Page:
Fallout 4 is not a game known for innovation, but it did make the bold creative choice to cast the player as an anthropomorphic vacuum cleaner. Across the wasteland you went, hoovering up every tin can and test tube in your path. Occasionally you whined about some dust buster named Shaun, but we all knew why you were there. The junk. You had to suck up all the junk.
There was satisfaction to be found in this. You, and only you, could convert the debris of a nuclear apocalypse into weapons, armor, and even entire settlements. Yet this satisfaction was undercut once it became clear your efforts weren’t meaningful. Everything you needed, from weapons to ammo and even shelter, could be found just lying around. You could build, and some people did, but the game didn’t give you a reason to do it.
Bethesda’s new multiplayer sorta-sequel, Fallout 76, adds that much-needed purpose, and makes homesteading one of the game’s key goals.
Life in Fallout 76 is a constant struggle. Well, perhaps ‘struggle’ is too strong a word. The survival elements — which include item degradation, food, water, radiation, and disease — aren’t punishing. Still, they offer a constant push towards crisis. You can take care of your needs without too much trouble, but if you ignore them, you’ll have an issue.
That gives the junk-sucking gameplay new life. Fallout 76 is always tugging at you. You need to eat, drink, build ammo, and repair your gun. Some resources are more common than others, so not every abandoned wrench is valuable, but some resources seem to be in constant demand. Adhesives, for example, are often a precious commodity, since they’re needed to build and repair weapons and armor.
The need to constantly repair, eat, and drink may sound annoying. On the contrary, Fallout 76 has struck an excellent balance. All these needs are constant and just demanding enough to give purpose to your adventures. Yet they’re not so demanding that you feel desperate or weary. The game doesn’t violently rip you out of your comfort zone. Instead, it nudges you, gently, to go see what’s in that wooden crate across the room.
That same nudge will quickly make you want to build a home. Your C.A.M.P., a direct successor to Fallout 4’s settlements that works largely the same but can be placed (almost) anywhere in the world, becomes an important home base because, once again, Fallout 76 doesn’t provide as many comforts as its predecessors.
You’re more likely to run across random threats in the world, including players, and while you can find various crafting tables and even stashes without building a C.A.M.P, you can’t use them in peace or have convenient access to all of them at once. Building a C.A.M.P doesn’t seem all that important at first but, as you gain levels, face greater threats, and crave better stuff, you quickly realize it’s a must-have.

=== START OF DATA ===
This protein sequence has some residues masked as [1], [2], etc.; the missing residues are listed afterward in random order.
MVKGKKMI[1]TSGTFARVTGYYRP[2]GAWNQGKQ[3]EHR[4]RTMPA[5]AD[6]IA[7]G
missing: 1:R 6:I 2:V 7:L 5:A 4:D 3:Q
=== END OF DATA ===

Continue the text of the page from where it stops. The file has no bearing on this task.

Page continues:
That, of course, puts a further drain on your resources, which now are split between keeping up with your own needs and enhancing your C.A.M.P. The game throws in an additional wrinkle with workshops, capturable points that can be used to mine resources but must be defended by occasional monster attacks and other players.
Or you might want to build a C.A.M.P. just to show off. Players did that in Fallout 4, but the lack of multiplayer meant no one could visit your creation with you. Fallout 76 is multiplayer, of course, so now you can show off. Your C.A.M.P. can be a refuge for you and your friends. It can entice strangers with an inviting faade. Or you can turn it into an intimidating fortress, bristling with barriers and gun turrets, to ward off anything that might try to sneak up on you.
Much shade has been thrown at Fallout 76 for its buggy release and lack of a single-player campaign. That’s justified. The game is buggy, and it does feel empty if you don’t play it with friends.
Still, the game’s resolution of junk mongering is a key triumph. Fallout 4 introduced the concept of turning trash into treasure, but the idea came to an unsatisfying and early end as you quickly found everything you needed to succeed. Fallout 76 provides new purpose to your junk-sucking adventures, and if you’re a greedy loot goblin like me, you’re going to love it.